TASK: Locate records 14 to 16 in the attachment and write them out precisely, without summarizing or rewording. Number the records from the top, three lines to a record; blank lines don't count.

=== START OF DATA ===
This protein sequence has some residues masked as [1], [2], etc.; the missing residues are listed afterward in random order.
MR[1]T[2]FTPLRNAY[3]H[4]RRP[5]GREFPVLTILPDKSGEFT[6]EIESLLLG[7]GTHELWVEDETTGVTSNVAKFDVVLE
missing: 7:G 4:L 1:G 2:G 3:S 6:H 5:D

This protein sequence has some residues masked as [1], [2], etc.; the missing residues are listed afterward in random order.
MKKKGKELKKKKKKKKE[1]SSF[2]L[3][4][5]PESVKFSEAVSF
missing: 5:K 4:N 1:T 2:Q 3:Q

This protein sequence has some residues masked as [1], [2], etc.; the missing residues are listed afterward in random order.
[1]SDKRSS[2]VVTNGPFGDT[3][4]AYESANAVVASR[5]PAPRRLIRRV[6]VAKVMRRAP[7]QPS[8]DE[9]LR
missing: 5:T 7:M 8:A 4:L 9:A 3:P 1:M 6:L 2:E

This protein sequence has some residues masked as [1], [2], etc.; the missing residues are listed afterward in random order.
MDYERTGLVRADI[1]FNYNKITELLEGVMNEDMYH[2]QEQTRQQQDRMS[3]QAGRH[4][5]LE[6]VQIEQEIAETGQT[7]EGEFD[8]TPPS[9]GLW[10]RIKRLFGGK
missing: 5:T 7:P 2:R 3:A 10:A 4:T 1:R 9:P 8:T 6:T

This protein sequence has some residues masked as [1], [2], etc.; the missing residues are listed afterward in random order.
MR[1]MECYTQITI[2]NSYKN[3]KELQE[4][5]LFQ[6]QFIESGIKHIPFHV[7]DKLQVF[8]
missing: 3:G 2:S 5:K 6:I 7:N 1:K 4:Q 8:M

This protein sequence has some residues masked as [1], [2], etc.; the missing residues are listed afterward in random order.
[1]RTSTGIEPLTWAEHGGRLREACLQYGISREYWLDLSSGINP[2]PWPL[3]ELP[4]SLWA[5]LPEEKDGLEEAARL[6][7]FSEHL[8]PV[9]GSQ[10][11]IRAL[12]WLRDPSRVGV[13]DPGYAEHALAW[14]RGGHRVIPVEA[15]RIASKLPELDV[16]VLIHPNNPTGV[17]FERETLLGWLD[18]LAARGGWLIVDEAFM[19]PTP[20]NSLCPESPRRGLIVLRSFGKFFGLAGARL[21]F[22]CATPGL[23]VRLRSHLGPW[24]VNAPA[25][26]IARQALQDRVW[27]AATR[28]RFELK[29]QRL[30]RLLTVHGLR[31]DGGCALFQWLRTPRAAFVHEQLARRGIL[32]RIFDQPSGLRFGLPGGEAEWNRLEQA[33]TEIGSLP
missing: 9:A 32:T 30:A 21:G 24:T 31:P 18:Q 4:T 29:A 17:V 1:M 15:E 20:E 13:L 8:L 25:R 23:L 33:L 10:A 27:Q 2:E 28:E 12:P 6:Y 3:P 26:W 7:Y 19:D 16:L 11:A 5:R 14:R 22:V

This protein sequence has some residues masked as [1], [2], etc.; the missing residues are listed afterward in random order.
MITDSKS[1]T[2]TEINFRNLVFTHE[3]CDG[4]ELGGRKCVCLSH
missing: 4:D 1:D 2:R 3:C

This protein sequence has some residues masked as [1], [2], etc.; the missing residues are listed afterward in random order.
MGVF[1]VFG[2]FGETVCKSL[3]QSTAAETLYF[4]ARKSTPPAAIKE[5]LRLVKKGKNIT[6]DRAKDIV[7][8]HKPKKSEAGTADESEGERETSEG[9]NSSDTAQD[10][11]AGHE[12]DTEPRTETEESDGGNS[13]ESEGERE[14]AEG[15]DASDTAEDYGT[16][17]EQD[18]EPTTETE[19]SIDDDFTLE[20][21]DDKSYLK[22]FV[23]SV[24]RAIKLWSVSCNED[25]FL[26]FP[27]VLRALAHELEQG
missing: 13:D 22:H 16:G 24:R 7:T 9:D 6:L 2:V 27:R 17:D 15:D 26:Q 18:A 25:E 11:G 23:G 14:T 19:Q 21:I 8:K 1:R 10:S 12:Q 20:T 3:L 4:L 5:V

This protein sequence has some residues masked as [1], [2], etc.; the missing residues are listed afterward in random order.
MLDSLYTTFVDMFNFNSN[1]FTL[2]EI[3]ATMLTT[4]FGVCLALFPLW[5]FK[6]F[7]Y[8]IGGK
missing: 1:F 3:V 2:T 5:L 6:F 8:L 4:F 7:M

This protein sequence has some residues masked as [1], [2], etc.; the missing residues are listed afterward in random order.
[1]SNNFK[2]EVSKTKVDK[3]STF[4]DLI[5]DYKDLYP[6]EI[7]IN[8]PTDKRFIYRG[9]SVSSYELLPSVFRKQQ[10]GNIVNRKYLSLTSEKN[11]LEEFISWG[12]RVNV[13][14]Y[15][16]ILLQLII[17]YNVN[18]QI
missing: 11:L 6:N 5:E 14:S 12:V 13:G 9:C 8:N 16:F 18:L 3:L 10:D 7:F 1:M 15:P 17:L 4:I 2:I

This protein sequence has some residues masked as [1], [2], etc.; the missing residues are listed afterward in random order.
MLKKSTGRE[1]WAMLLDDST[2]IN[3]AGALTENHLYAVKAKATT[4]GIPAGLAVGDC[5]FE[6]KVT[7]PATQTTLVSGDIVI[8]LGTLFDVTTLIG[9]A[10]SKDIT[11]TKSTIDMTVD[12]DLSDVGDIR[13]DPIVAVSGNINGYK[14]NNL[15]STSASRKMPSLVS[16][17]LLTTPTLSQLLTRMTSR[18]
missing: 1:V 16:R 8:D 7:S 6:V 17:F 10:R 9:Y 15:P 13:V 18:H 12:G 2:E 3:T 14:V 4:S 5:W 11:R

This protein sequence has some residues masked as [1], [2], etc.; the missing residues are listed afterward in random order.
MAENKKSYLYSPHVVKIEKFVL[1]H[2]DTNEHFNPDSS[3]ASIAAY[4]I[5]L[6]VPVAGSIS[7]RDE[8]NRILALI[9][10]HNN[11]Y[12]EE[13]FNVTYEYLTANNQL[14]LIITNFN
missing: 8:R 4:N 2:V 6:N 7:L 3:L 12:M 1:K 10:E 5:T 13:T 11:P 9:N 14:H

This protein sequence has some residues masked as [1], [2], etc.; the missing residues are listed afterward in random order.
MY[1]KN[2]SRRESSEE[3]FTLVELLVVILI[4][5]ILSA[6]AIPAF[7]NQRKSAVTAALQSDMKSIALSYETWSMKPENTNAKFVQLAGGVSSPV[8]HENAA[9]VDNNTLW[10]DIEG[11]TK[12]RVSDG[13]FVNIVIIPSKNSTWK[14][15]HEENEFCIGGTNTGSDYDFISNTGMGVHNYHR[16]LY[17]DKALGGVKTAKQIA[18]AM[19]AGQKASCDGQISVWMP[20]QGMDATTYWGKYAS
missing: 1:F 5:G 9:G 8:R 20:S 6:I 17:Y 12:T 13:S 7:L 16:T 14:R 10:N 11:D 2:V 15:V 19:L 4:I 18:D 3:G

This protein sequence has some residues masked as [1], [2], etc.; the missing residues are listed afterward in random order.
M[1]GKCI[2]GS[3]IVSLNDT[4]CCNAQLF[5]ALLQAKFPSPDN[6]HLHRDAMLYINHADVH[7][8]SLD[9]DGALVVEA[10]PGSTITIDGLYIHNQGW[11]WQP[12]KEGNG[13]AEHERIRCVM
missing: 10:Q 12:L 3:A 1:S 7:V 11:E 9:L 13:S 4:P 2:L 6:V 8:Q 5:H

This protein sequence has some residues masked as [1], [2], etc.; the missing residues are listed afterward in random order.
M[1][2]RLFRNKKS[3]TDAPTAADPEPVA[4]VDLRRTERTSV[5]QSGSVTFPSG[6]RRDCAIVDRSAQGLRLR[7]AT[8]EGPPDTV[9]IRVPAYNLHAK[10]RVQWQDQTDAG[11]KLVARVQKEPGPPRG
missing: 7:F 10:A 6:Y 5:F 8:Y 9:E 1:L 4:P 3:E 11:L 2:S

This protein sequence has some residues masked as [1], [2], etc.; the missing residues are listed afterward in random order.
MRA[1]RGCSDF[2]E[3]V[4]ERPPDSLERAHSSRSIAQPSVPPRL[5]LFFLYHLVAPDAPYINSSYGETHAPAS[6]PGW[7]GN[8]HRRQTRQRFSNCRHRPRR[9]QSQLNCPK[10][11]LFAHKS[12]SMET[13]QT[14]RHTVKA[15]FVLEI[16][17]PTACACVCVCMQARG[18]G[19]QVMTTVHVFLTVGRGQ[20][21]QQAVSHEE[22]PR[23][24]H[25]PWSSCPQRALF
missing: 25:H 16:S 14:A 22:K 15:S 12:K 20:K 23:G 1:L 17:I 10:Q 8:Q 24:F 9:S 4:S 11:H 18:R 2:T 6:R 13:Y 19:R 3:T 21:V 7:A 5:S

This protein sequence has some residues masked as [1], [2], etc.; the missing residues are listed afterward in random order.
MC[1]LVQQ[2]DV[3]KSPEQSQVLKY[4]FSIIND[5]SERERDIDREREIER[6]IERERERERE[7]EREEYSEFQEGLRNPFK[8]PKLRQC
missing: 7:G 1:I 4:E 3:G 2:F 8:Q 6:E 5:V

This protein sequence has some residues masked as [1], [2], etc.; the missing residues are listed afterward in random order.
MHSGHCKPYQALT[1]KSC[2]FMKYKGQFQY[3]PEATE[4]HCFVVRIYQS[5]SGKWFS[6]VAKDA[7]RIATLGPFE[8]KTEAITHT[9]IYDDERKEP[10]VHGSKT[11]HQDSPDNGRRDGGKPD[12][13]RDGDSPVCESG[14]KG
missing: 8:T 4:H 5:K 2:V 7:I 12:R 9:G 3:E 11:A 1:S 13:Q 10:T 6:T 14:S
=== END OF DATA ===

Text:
This protein sequence has some residues masked as [1], [2], etc.; the missing residues are listed afterward in random order.
M[1]GKCI[2]GS[3]IVSLNDT[4]CCNAQLF[5]ALLQAKFPSPDN[6]HLHRDAMLYINHADVH[7][8]SLD[9]DGALVVEA[10]PGSTITIDGLYIHNQGW[11]WQP[12]KEGNG[13]AEHERIRCVM
missing: 10:Q 12:L 3:A 1:S 7:V 11:E 9:L 13:S 4:P 2:L 6:V 8:Q 5:H

This protein sequence has some residues masked as [1], [2], etc.; the missing residues are listed afterward in random order.
M[1][2]RLFRNKKS[3]TDAPTAADPEPVA[4]VDLRRTERTSV[5]QSGSVTFPSG[6]RRDCAIVDRSAQGLRLR[7]AT[8]EGPPDTV[9]IRVPAYNLHAK[10]RVQWQDQTDAG[11]KLVARVQKEPGPPRG
missing: 7:F 10:A 6:Y 5:F 8:Y 9:E 1:L 4:P 3:E 11:L 2:S

This protein sequence has some residues masked as [1], [2], etc.; the missing residues are listed afterward in random order.
MRA[1]RGCSDF[2]E[3]V[4]ERPPDSLERAHSSRSIAQPSVPPRL[5]LFFLYHLVAPDAPYINSSYGETHAPAS[6]PGW[7]GN[8]HRRQTRQRFSNCRHRPRR[9]QSQLNCPK[10][11]LFAHKS[12]SMET[13]QT[14]RHTVKA[15]FVLEI[16][17]PTACACVCVCMQARG[18]G[19]QVMTTVHVFLTVGRGQ[20][21]QQAVSHEE[22]PR[23][24]H[25]PWSSCPQRALF
missing: 25:H 16:S 14:A 22:K 15:S 12:K 20:K 23:G 1:L 17:I 10:Q 8:Q 24:F 9:S 4:S 11:H 18:R 2:T 6:R 13:Y 19:R 3:T 21:V 7:A 5:S